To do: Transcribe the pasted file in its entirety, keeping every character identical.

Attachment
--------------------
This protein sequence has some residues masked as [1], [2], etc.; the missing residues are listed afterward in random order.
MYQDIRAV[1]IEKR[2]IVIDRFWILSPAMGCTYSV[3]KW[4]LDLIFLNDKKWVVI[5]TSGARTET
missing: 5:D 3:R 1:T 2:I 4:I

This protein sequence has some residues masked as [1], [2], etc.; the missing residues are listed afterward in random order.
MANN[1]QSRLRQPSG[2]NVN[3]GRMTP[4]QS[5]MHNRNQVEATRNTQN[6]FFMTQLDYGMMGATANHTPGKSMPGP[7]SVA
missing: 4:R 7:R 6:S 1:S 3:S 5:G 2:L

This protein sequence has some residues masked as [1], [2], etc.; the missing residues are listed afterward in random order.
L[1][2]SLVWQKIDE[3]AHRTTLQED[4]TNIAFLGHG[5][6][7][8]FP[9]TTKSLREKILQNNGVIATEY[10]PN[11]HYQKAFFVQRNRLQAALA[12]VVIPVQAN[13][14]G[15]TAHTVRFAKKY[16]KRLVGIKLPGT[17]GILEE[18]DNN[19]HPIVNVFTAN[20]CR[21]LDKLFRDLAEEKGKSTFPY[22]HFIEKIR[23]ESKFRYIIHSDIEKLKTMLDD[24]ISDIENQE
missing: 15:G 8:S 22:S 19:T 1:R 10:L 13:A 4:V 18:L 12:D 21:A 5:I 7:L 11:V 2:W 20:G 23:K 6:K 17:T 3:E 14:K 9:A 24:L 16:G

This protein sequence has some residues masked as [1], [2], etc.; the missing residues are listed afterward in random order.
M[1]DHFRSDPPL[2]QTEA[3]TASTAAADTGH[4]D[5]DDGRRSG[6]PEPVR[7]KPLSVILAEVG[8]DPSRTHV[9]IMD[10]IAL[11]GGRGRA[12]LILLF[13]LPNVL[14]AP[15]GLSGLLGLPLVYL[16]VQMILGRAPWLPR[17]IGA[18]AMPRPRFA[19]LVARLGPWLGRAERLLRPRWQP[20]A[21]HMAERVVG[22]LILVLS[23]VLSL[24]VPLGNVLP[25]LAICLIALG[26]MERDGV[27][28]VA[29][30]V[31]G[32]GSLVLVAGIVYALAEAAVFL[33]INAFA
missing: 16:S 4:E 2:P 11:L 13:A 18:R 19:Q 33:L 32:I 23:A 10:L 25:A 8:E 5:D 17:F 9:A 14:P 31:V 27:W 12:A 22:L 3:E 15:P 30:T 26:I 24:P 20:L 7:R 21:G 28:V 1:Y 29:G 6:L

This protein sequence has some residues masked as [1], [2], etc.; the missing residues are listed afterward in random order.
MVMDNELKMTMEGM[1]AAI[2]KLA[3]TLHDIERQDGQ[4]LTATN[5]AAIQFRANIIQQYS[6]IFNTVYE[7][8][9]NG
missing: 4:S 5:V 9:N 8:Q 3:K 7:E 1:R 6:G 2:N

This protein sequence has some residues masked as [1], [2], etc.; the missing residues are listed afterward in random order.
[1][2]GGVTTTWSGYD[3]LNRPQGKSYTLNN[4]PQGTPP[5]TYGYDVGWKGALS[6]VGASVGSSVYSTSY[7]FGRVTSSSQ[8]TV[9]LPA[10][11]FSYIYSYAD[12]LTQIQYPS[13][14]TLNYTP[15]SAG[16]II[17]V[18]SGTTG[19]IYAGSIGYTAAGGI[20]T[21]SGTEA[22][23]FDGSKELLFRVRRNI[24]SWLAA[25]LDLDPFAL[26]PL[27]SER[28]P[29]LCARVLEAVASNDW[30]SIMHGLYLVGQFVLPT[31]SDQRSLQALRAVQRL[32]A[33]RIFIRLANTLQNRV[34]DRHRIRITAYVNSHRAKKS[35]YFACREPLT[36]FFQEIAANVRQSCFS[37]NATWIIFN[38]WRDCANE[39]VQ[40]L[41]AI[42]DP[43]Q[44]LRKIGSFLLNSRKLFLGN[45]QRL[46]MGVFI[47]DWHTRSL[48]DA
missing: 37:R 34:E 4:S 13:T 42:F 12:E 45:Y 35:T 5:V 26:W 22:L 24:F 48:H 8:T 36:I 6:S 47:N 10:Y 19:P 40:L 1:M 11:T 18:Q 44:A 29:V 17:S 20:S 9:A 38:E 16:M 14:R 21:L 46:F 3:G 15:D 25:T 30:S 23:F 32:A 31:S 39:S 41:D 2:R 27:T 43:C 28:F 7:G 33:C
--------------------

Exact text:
This protein sequence has some residues masked as [1], [2], etc.; the missing residues are listed afterward in random order.
MYQDIRAV[1]IEKR[2]IVIDRFWILSPAMGCTYSV[3]KW[4]LDLIFLNDKKWVVI[5]TSGARTET
missing: 5:D 3:R 1:T 2:I 4:I

This protein sequence has some residues masked as [1], [2], etc.; the missing residues are listed afterward in random order.
MANN[1]QSRLRQPSG[2]NVN[3]GRMTP[4]QS[5]MHNRNQVEATRNTQN[6]FFMTQLDYGMMGATANHTPGKSMPGP[7]SVA
missing: 4:R 7:R 6:S 1:S 3:S 5:G 2:L

This protein sequence has some residues masked as [1], [2], etc.; the missing residues are listed afterward in random order.
L[1][2]SLVWQKIDE[3]AHRTTLQED[4]TNIAFLGHG[5][6][7][8]FP[9]TTKSLREKILQNNGVIATEY[10]PN[11]HYQKAFFVQRNRLQAALA[12]VVIPVQAN[13][14]G[15]TAHTVRFAKKY[16]KRLVGIKLPGT[17]GILEE[18]DNN[19]HPIVNVFTAN[20]CR[21]LDKLFRDLAEEKGKSTFPY[22]HFIEKIR[23]ESKFRYIIHSDIEKLKTMLDD[24]ISDIENQE
missing: 15:G 8:S 22:S 19:T 1:R 10:L 13:A 4:V 18:L 12:D 21:A 5:I 7:L 11:V 2:W 20:G 23:K 6:K 17:T 3:E 14:K 9:A 24:L 16:G

This protein sequence has some residues masked as [1], [2], etc.; the missing residues are listed afterward in random order.
M[1]DHFRSDPPL[2]QTEA[3]TASTAAADTGH[4]D[5]DDGRRSG[6]PEPVR[7]KPLSVILAEVG[8]DPSRTHV[9]IMD[10]IAL[11]GGRGRA[12]LILLF[13]LPNVL[14]AP[15]GLSGLLGLPLVYL[16]VQMILGRAPWLPR[17]IGA[18]AMPRPRFA[19]LVARLGPWLGRAERLLRPRWQP[20]A[21]HMAERVVG[22]LILVLS[23]VLSL[24]VPLGNVLP[25]LAICLIALG[26]MERDGV[27][28]VA[29][30]V[31]G[32]GSLVLVAGIVYALAEAAVFL[33]INAFA
missing: 16:S 4:E 2:P 11:L 13:A 18:R 19:Q 33:L 32:I 23:A 10:L 25:A 8:E 5:D 17:F 9:A 14:P 31:V 27:W 12:A 22:L 3:E 15:P 30:T 26:I 24:P 20:L 7:R 21:G 28:V 1:Y 29:G 6:L

This protein sequence has some residues masked as [1], [2], etc.; the missing residues are listed afterward in random order.
MVMDNELKMTMEGM[1]AAI[2]KLA[3]TLHDIERQDGQ[4]LTATN[5]AAIQFRANIIQQYS[6]IFNTVYE[7][8][9]NG
missing: 4:S 5:V 9:N 8:Q 3:K 7:E 1:R 6:G 2:N

This protein sequence has some residues masked as [1], [2], etc.; the missing residues are listed afterward in random order.
[1][2]GGVTTTWSGYD[3]LNRPQGKSYTLNN[4]PQGTPP[5]TYGYDVGWKGALS[6]VGASVGSSVYSTSY[7]FGRVTSSSQ[8]TV[9]LPA[10][11]FSYIYSYAD[12]LTQIQYPS[13][14]TLNYTP[15]SAG[16]II[17]V[18]SGTTG[19]IYAGSIGYTAAGGI[20]T[21]SGTEA[22][23]FDGSKELLFRVRRNI[24]SWLAA[25]LDLDPFAL[26]PL[27]SER[28]P[29]LCARVLEAVASNDW[30]SIMHGLYLVGQFVLPT[31]SDQRSLQALRAVQRL[32]A[33]RIFIRLANTLQNRV[34]DRHRIRITAYVNSHRAKKS[35]YFACREPLT[36]FFQEIAANVRQSCFS[37]NATWIIFN[38]WRDCANE[39]VQ[40]L[41]AI[42]DP[43]Q[44]LRKIGSFLLNSRKLFLGN[45]QRL[46]MGVFI[47]DWHTRSL[48]DA
missing: 37:R 34:E 4:S 13:T 42:F 12:E 45:Y 35:T 5:V 26:W 22:L 24:F 48:H 8:T 36:I 6:S 47:N 10:Y 19:P 40:L 1:M 11:T 18:Q 44:A 29:V 17:S 20:S 9:A 38:E 16:M 14:R 21:L 46:F 3:G 15:D 25:T 30:S 23:F 32:A 31:S 39:S 41:D 2:R 27:T 43:C 28:F 7:G 33:C